Davidson v. Social Security Administration Commissioner

Filing 19

MEMORANDUM OPINION. Signed by Honorable Erin L. Setser on February 28, 2014. (adw)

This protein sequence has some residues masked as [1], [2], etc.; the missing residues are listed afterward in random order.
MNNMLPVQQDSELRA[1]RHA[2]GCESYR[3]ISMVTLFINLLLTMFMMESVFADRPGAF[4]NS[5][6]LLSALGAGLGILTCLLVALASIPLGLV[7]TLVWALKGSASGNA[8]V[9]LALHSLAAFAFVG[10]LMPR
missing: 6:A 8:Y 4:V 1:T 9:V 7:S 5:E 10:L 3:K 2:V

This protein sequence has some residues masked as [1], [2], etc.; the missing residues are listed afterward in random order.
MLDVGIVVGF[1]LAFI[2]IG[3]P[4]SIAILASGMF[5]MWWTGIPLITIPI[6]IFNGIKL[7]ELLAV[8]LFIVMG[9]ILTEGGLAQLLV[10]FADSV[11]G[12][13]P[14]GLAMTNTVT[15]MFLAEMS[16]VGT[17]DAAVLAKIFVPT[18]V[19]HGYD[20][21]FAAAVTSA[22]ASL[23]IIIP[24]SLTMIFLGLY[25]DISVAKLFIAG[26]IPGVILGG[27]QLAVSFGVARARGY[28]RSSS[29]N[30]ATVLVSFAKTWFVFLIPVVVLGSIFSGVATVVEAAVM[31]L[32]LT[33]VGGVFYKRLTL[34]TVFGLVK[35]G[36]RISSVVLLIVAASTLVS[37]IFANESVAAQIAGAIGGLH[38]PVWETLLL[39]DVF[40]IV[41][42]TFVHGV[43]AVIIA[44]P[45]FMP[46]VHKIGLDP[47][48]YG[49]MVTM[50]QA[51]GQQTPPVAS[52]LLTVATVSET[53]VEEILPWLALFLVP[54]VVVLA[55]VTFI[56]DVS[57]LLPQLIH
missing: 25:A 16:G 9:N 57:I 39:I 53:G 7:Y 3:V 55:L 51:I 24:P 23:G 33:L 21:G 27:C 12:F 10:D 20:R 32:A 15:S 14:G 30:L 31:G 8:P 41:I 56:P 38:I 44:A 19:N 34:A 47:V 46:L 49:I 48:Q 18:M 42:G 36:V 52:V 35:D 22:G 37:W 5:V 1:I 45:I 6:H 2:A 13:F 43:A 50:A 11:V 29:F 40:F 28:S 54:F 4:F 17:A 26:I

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IN THE UNITED STATES DISTRICT COURT WESTERN DISTRICT OF ARKANSAS FAYETTEVILLE DIVISION RONDA M. DAVIDSON PLAINTIFF v. CIVIL NO. 13-5004 CAROLYN W. COLVIN,1 Commissioner Social Security Administration DEFENDANT MEMORANDUM OPINION Plaintiff, Ronda M. Davidson, brings this action pursuant to 42 U.S.C. § 405(g), seeking judicial review of a decision of the Commissioner of the Social Security Administration (Commissioner) denying her claims for period of disability and disability insurance benefits (DIB) and supplemental security income (SSI) benefits under the provisions of Title II and XVI of the Social Security Act (Act). In this judicial review, the Court must determine whether there is substantial evidence in the administrative record to support the Commissioner's decision. See 42 U.S.C. § 405(g). I. Procedural Background: Plaintiff protectively filed her applications for DIB and SSI on February 13, 2007, alleging an inability to work since January 1, 2005, due to osteoarthritis, degenerative disk disease, post traumatic stress disorder, chronic low back pain, bipolar disorder, and schizophrenia. (Tr. 194, 197, 250). An administrative hearing was held on April 24, 2008, at which Plaintiff, after being informed of her right to representation, testified without the assistance of a representative. (Tr. 34-52). 1 Carolyn W. Colvin, has been appointed to serve as acting Commissioner of Social Security, and is substituted as Defendant, pursuant to Rule 25(d)(1) of the Federal Rules of Civil Procedure. AO72A (Rev. 8/82) In a written decision dated September 30, 2008, the ALJ found Plaintiff had not been under a disability from January 1, 2005, through the date of the decision. (Tr. 89-98). On November 5, 2008, with the assistance of counsel, Plaintiff filed a written request for review of the ALJ’s September 30, 2008, decision. (Tr. 125). As a result of subsequent applications for DIB and SSI filed by Plaintiff on August 25, 2009, Plaintiff was found to be disabled beginning on August 6, 2009. (Tr. 214, 217, 138-143). On October 5, 2010, the Appeals Council issued an Order remanding Plaintiff’s February 13, 2007, applications, to an ALJ. (Tr. 100-103). On February 17, 2011, a supplemental hearing before the ALJ was held, at which Plaintiff appeared with counsel and testified. (Tr. 53-81). At this hearing, Plaintiff amended her alleged onset date to September 1, 2005. (Tr. 56). Therefore, the relevant time period is September 1, 2005, through August 5, 2009. By written decision dated May 27, 2011, the ALJ found Plaintiff was not disabled prior to September 1, 2005,2 but that Plaintiff became disabled on March 20, 2009, and remained disabled through the date of the decision. (Tr.14). For DIB purposes, the ALJ noted Plaintiff maintained insured status through December 31, 2010.3 (Tr. 14). The ALJ found that since the amended alleged onset date September 1, 2005, Plaintiff had an impairment or combination of impairments that were severe. (Tr. 16). Specifically, the ALJ found Plaintiff had the following severe impairments: degenerative disk and joint disease of the lumbar spine, obesity, a mood 2 The Court notes that the ALJ used the January 1, 2005, date as the onset date in the body of the decision. As noted above, Plaintiff amended her onset date to September 1, 2005. 3 During the supplemental hearing on February 17, 2011, there was discussion that Plaintiff’s date last insured was December 31, 2007. (Tr. 60). Some of the exhibits indicate Plaintiff’s date last insured as December 31, 2007, while other exhibits indicate the date last insured as December 31, 2010. (Tr. 200, 225, 247, 297, 392). -2- AO72A (Rev. 8/82) disorder, bipolar disorder, an anxiety disorder, and borderline personality disorder. The ALJ determined that beginning on March 20, 2009, the established onset date of disability, Plaintiff had the following severe impairments: Guillain-Barre Syndrome, degenerative disk and joint disease of the lumbar spine, obesity, a mood disorder, bipolar disorder, an anxiety disorder, and borderline personality disorder. (Tr. 16). After reviewing all of the evidence presented, the ALJ determined that since the amended alleged onset date, Plaintiff’s impairments did not meet or equal the level of severity of any impairment listed in the Listing of Impairments found in Appendix I, Subpart P, Regulation No. 4. (Tr. 17). The ALJ found that, prior to March 20, 2009, Plaintiff retained the residual functional capacity (RFC) to: perform light work as defined in 20 CFR 404.1567(b) and 416.967(b) except she could only occasionally climb, balance, kneel, stoop, crouch, and crawl. Further, the claimant was limited to work where interpersonal contact was incidental to the work performed; where the complexity of tasks was learned by rote, with few variables and little judgment required; and where supervision required was simple, direct, and concrete. (Tr. 19). With the help of a vocational expert, the ALJ found that prior to March 20, 2009, Plaintiff could perform work as a poultry production worker, a production line assembler, and a sewing machine operator. (Tr. 27, 382). The ALJ found that since March 20, 2009, Plaintiff retained the RFC to: perform sedentary work as defined in 20 CFR 404.1567(a) and 416.967(a) except she cannot climb, balance, kneel, stoop, crouch, and crawl; and cannot ambulate effectively for more than short distances without an assistive device. The claimant is limited to work where interpersonal contact is incidental to the work performed; where the complexity of tasks is learned by rote, with few variables and little judgment required; and where supervision required is simple, direct, and concrete. Further, due to pain, fatigue, and other symptoms, the claimant is unable to complete an 8-hour workday on a regular and continuing basis. -3- AO72A (Rev. 8/82) (Tr. 25). The ALJ found that as of March 20, 2009, Plaintiff was disabled and continued to be disabled through the date of the decision. (Tr. 28). Plaintiff then requested a review of the hearing decision by the Appeals Council, which denied that request on November 8, 2012. (Tr. 1-4). Subsequently, Plaintiff filed this action. (Doc. 1). This case is before the undersigned pursuant to the consent of the parties. (Doc. 12). Both parties have filed appeal briefs, and the case is now ready for decision. (Docs. 15, 16). The Court has reviewed the entire transcript. The complete set of facts and arguments are presented in the parties’ briefs, and are repeated here only to the extent necessary. II. Applicable Law: This Court's role is to determine whether the Commissioner's findings are supported by substantial evidence on the record as a whole. Ramirez v. Barnhart, 292 F.3d 576, 583 (8th Cir. 2002). Substantial evidence is less than a preponderance but it is enough that a reasonable mind would find it adequate to support the Commissioner's decision. The ALJ's decision must be affirmed if the record contains substantial evidence to support it. Edwards v. Barnhart, 314 F.3d 964, 966 (8th Cir. 2003). As long as there is substantial evidence in the record that supports the Commissioner's decision, the Court may not reverse it simply because substantial evidence exists in the record that would have supported a contrary outcome, or because the Court would have decided the case differently. Haley v. Massanari, 258 F.3d 742, 747 (8th Cir. 2001). In other words, if after reviewing the record it is possible to draw two inconsistent positions from the evidence and one of those positions represents the findings of the ALJ, the decision of the ALJ must be affirmed. Young v. Apfel, 221 F.3d 1065, 1068 (8th Cir. 2000). -4- AO72A (Rev. 8/82) It is well-established that a claimant for Social Security disability benefits has the burden of proving her disability by establishing a physical or mental disability that has lasted at least one year and that prevents her from engaging in any substantial gainful activity. Pearsall v. Massanari, 274 F.3d 1211, 1217 (8th Cir.2001); see also 42 U.S.C. § § 423(d)(1)(A), 1382c(a)(3)(A). The Act defines “physical or mental impairment” as “an impairment that results from anatomical, physiological, or psychological abnormalities which are demonstrable by medically acceptable clinical and laboratory diagnostic techniques.” 42 U.S.C. § § 423(d)(3), 1382(3)(c). A Plaintiff must show that her disability, not simply her impairment, has lasted for at least twelve consecutive months. The Commissioner’s regulations require her to apply a five-step sequential evaluation process to each claim for disability benefits: (1) whether the claimant has engaged in substantial gainful activity since filing her claim; (2) whether the claimant has a severe physical and/or mental impairment or combination of impairments; (3) whether the impairment(s) meet or equal an impairment in the listings; (4) whether the impairment(s) prevent the claimant from doing past relevant work; and, (5) whether the claimant is able to perform other work in the national economy given her age, education, and experience. See 20 C.F.R. §§ 404.1520, 416.920. Only if the final stage is reached does the fact finder consider the Plaintiff’s age, education, and work experience in light of her residual functional capacity. See McCoy v. Schweiker, 683 F.2d 1138, 1141-42 (8th Cir. 1982); 20 C.F.R. §§ 404.1520, 416.920. -5- AO72A (Rev. 8/82) III. Discussion: Plaintiff argues the following issue on appeal: 1) the ALJ failed to fully and fairly develop the record; 2) the ALJ erred in his severity determination; 3) the ALJ erred in determining Plaintiff’s credibility; and 4) the ALJ erred in determining Plaintiff’s RFC. A. Fully and Fairly Develop the Record: While an ALJ is required to develop the record fully and fairly, see Freeman v. Apfel, 208 F.3d 687, 692 (8th Cir.2000) (ALJ must order consultative examination only when it is necessary for an informed decision), the record before the ALJ contained the evidence required to make a full and informed decision regarding Plaintiff’s capabilities during the relevant time period. See Strongson v. Barnhart, 361 F.3d 1066, 1071-72 (8th Cir.2004) (ALJ must develop record fully and fairly to ensure it includes evidence from treating physician, or at least examining physician, addressing impairments at issue). B. Plaintiff’s Impairments: At Step Two of the sequential analysis, the ALJ is required to determine whether a claimant's impairments are severe. See 20 C .F.R. § 404.1520(c). To be severe, an impairment only needs to have more than a minimal impact on a claimant's ability to perform work-related activities. See Social Security Ruling 96-3p. The Step Two requirement is only a threshold test so the claimant's burden is minimal and does not require a showing that the impairment is disabling in nature. See Brown v. Yuckert, 482 U.S. 137, 153-54 (1987). The claimant, however, has the burden of proof of showing she suffers from a medically-severe impairment at Step Two. See Mittlestedt v. Apfel, 204 F.3d 847, 852 (8th Cir.2000). -6- AO72A (Rev. 8/82) While the ALJ found some of Plaintiff’s alleged mental impairments were non-severe, the ALJ clearly considered all of Plaintiff’s impairments, including the impairments that were found to be non-severe. (Tr. 15); See Swartz v. Barnhart, 188 F. App'x 361, 368 (6th Cir.2006) (where ALJ finds at least one “severe” impairment and proceeds to assess claimant's RFC based on all alleged impairments, any error in failing to identify particular impairment as “severe” at step two is harmless); Elmore v. Astrue, 2012 WL 1085487 *12 (E.D. Mo. March 5, 2012); see also 20 C.F.R. § 416.945(a)(2) (in assessing RFC, ALJ must consider “all of [a claimant's] medically determinable impairments ..., including ... impairments that are not ‘severe’ ”); § 416.923 (ALJ must “consider the combined effect of all [the claimant's] impairments without regard to whether any such impairment, if considered separately, would be of sufficient severity”). Thus, the ALJ's finding that some of Plaintiff's alleged mental impairments were not “severe” impairments does not constitute reversible error. C. Subjective Complaints and Credibility Analysis: The ALJ was required to consider all the evidence relating to Plaintiff’s subjective complaints including evidence presented by third parties that relates to: (1) Plaintiff's daily activities; (2) the duration, frequency, and intensity of her pain; (3) precipitating and aggravating factors; (4) dosage, effectiveness, and side effects of her medication; and (5) functional restrictions. See Polaski v. Heckler, 739 F.2d 1320, 1322 (8th Cir. 1984). While an ALJ may not discount a claimant's subjective complaints solely because the medical evidence fails to support them, an ALJ may discount those complaints where inconsistencies appear in the record as a whole. Id. As the United States Court of Appeals for the Eighth Circuit observed, “Our -7- AO72A (Rev. 8/82) touchstone is that [a claimant's] credibility is primarily a matter for the ALJ to decide.” Edwards v. Barnhart, 314 F.3d 964, 966 (8th Cir. 2003). After reviewing the administrative record, it is clear that the ALJ properly considered and evaluated Plaintiff’s subjective complaints, including the Polaski factors. A review of the record revealed that, during the time period in question, Plaintiff sought treatment for back pain after flipping a canoe; that Plaintiff reported she was taking care of her ex-husband’s two children; and that Plaintiff was doing all of the cooking and cleaning for her ex-husband, his children and the children’s aunt with whom Plaintiff was living. (Tr. 672, 714-715). When questioned about taking care of her mother by the ALJ, Plaintiff testified that she had missed an appointment because her ex-husband took Plaintiff to see her mother who was in the hospital. (Tr. 75). However, Plaintiff reported to Dr. Janet Stannard in March of 2008, that she returned to Arkansas from Missouri, where she had lived for almost five years, to take care of her mother. (Tr. 706). The Court would also note that while Plaintiff alleged an inability to seek treatment due to a lack of finances, the record is void of any indication that Plaintiff had been denied treatment due to the lack of funds. Murphy v. Sullivan, 953 F.3d 383, 386-87 (8th Cir. 1992) (holding that lack of evidence that plaintiff sought low-cost medical treatment from her doctor, clinics, or hospitals does not support plaintiff’s contention of financial hardship). The record revealed that during the relevant time period Plaintiff was also able to come up with the funds to support her daily smoking habit, as well as her use of marijuana. (Tr. 518, 620). Therefore, although it is clear that Plaintiff suffers with some degree of pain, she has not established that she is unable to engage in any gainful activity. See Craig v. Apfel, 212 F.3d 433, -8- AO72A (Rev. 8/82) 436 (8th Cir. 2000) (holding that mere fact that working may cause pain or discomfort does not mandate a finding of disability). Accordingly, the Court concludes that substantial evidence supports the ALJ’s conclusion that Plaintiff’s subjective complaints were not totally credible. D. The ALJ’s RFC Determination: RFC is the most a person can do despite that person’s limitations. 20 C.F.R. § 404.1545(a)(1). It is assessed using all relevant evidence in the record. Id. This includes medical records, observations of treating physicians and others, and the claimant’s own descriptions of her limitations. Guilliams v. Barnhart, 393 F.3d 798, 801 (8th Cir. 2005); Eichelberger v. Barnhart, 390 F.3d 584, 591 (8th Cir. 2004). Limitations resulting from symptoms such as pain are also factored into the assessment. 20 C.F.R. § 404.1545(a)(3). The United States Court of Appeals for the Eighth Circuit has held that a “claimant’s residual functional capacity is a medical question.” Lauer v. Apfel, 245 F.3d 700, 704 (8th Cir. 2001). Therefore, an ALJ’s determination concerning a claimant’s RFC must be supported by medical evidence that addresses the claimant’s ability to function in the workplace. Lewis v. Barnhart, 353 F.3d 642, 646 (8th Cir. 2003). “[T]he ALJ is [also] required to set forth specifically a claimant’s limitations and to determine how those limitations affect his RFC.” Id. In the present case, the ALJ considered the medical assessments of examining and nonexamining agency medical consultants, Plaintiff’s subjective complaints, and her medical records when he determined that prior to March 20, 2009, Plaintiff maintained the RFC to perform light work with limitations. The ALJ discussed the medical opinions of examining, and nonexamining medical professionals, including the opinions of Drs. Judith McGee, Thomas Davant Johns, N. Dulap, and Elbert H. Cason, and set forth the reasons for the weight given to the -9- AO72A (Rev. 8/82) opinions. Renstrom v. Astrue, 680 F.3d 1057, 1065 (8th Cir. 2012) (“It is the ALJ’s function to resolve conflicts among the opinions of various treating and examining physicians”)(citations omitted). Based on the record as a whole, the Court finds substantial evidence to support the ALJ’s RFC determination for the time period in question. E. Hypothetical Question to the Vocational Expert: After thoroughly reviewing the hearing transcript along with the entire evidence of record, the Court finds that the hypothetical the ALJ posed to the vocational expert fully set forth the impairments which the ALJ accepted as true and which were supported by the record as a whole. Goff v. Barnhart, 421 F.3d 785, 794 (8th Cir. 2005). Accordingly, the Court finds that the vocational expert's opinion constitutes substantial evidence supporting the ALJ's conclusion that during the relevant time period Plaintiff's impairments did not preclude her from performing work as a poultry production worker, a production line assembler, and a sewing machine operator. Pickney v. Chater, 96 F.3d 294, 296 (8th Cir. 1996)(testimony from vocational expert based on properly phrased hypothetical question constitutes substantial evidence). IV. Conclusion: Accordingly, having carefully reviewed the record, the undersigned finds substantial evidence supporting the ALJ's decision denying the Plaintiff benefits, and thus the decision should be affirmed. The undersigned further finds that the Plaintiff’s Complaint should be dismissed with prejudice. DATED this 28th day of February, 2014. /s/ Erin L. Setser HON. ERIN L. SETSER UNITED STATES MAGISTRATE JUDGE -10- AO72A (Rev. 8/82)